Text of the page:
On Monday night, Craig Hignett will be the guest of honour at the Riverside for the latest meeting of Middlesbrough’s official supporters club.
It promises to be a terrific evening. Hignett is excellent company: funny, knowledgeable, steeped in red and white history and capable of speaking the language of the die-hard Boro supporter.
For a club again looking to claw back credit with a fanbase feeling brassed off over another season of mediocrity, Hignett’s presence in a senior role is something of a slam dunk.
It helps Boro’s assistant manager has proved himself a pretty useful number two, of course.
Hartlepool United were peddling against a tide of negativity when Hignett started work at Victoria Park alongside Colin Cooper but at the last check Pool were just outside the play-offs in League Two, having been given buttons as a transfer budget over the close season.
Aitor Karanka is sold on him too.
The Portugeuse said: “The best way to know about the culture of the league, the referees, the players, the people, is to have lived there in the past.
“Higgy worked here at the club, the supporters know him and he’s an important player in the history of the club because he scored the first goal at the Riverside.”
Funny that. Surely, on reflection, the best way for Boro’s management team to know about the culture of England would be to actually appoint someone with all of that knowledge in the first place?
They could have done that: Hignett and Cooper could have been smuggled out of Victoria Park when Tony Mowbray was dispensed with.
Yet they never got a look-in as Boro’s bosses went for the man with Jose Mourinho’s number on speed dial.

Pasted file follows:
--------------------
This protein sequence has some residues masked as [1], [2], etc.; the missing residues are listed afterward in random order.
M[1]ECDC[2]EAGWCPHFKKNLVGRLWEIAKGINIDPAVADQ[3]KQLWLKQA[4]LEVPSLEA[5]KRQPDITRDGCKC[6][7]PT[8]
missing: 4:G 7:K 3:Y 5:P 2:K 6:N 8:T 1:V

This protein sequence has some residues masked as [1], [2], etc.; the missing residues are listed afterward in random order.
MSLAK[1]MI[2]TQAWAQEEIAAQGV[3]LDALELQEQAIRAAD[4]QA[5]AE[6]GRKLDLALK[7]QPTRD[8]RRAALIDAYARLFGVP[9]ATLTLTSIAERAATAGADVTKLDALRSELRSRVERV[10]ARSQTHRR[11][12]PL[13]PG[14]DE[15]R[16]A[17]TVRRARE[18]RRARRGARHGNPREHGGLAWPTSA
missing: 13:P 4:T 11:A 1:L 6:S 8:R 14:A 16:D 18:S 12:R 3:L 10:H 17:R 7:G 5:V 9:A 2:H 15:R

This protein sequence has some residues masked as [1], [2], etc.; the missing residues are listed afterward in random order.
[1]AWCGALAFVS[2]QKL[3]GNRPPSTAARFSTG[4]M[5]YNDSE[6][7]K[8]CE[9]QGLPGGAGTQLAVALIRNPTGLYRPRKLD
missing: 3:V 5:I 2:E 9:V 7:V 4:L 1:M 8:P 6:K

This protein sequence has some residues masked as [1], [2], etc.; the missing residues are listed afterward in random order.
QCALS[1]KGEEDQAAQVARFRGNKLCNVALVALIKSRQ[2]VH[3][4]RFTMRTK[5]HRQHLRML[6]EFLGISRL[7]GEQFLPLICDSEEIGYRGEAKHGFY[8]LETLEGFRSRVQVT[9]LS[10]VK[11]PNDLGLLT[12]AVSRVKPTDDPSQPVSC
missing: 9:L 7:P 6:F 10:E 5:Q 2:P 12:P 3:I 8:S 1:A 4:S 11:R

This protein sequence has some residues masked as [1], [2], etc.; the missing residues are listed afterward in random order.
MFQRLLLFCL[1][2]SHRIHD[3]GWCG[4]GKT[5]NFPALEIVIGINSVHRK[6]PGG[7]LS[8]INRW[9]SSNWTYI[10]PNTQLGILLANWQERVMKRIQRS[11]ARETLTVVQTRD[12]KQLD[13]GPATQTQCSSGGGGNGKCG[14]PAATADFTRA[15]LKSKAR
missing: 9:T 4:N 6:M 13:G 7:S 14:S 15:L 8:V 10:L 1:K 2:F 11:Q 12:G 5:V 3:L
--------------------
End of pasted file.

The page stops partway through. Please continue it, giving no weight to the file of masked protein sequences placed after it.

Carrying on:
This isn’t a knocking piece on Karanka. Boro were 16th when Mowbray was sacked, having won just three games out of 12. They’re now 13th, having won just three of their previous 12 games.
Essentially, since January it’s all been about the summer for Boro, and the hope Karanka can do better with a rebuilding job and a budget smaller than any of his predecessors.
Why does English football always entrust a more exotic coach with these rebuilding jobs, though?
Surely Hignett would have been just as good alongside Cooper at the helm at Riverside? Or does a solid track record in a tough lower-league job not satisfy the stardust quota?
With the Premier League increasingly difficult to get into, the Championship has become the new battleground for the British boss.
First Boro went for Karanka then Watford’s Italian owners plumped for Giuseppe Sannino, whose last job was for Chievo. They were 13th when Gianfranco Zola resigned, they’re 11th now. Some improvement.
This week Charlton moved quickly to replace Chris Powell (pictured left), the man who had seen them promoted from League One last season and ushered them into the FA Cup’s last eight.
The man in question was Jose Riga, the current technical director of AC Milan’s Academy and close friend of Addicks’ owner Roland Duchatelet.
Presumably Riga, like Karanka, will need time to know about “the culture of the league”. Which makes his appointment all the more mystifying to any of us who witness the sterling work done by the likes of Cooper and Hignett in the lower leagues and wonder why no one ever seems to take notice.
One breathless article this week waxed lyrical about Riga “using the CogiTraining system which encourages players to train their minds as well as their bodies and has helped develop 20 per cent of the current Belgium squad.” Yet for all that super scientific stuff his win record, even in Belgium, is 37%. Powell’s was 41%.
No one is asking for quota systems to get British coaching back on track, just a fair crack of the whip for decent and qualified candidates who put in the time at the lower levels. I can’t help but think the fact Hignett is now such an important part of Boro’s all-new management team speaks volumes. Is anyone listening, though?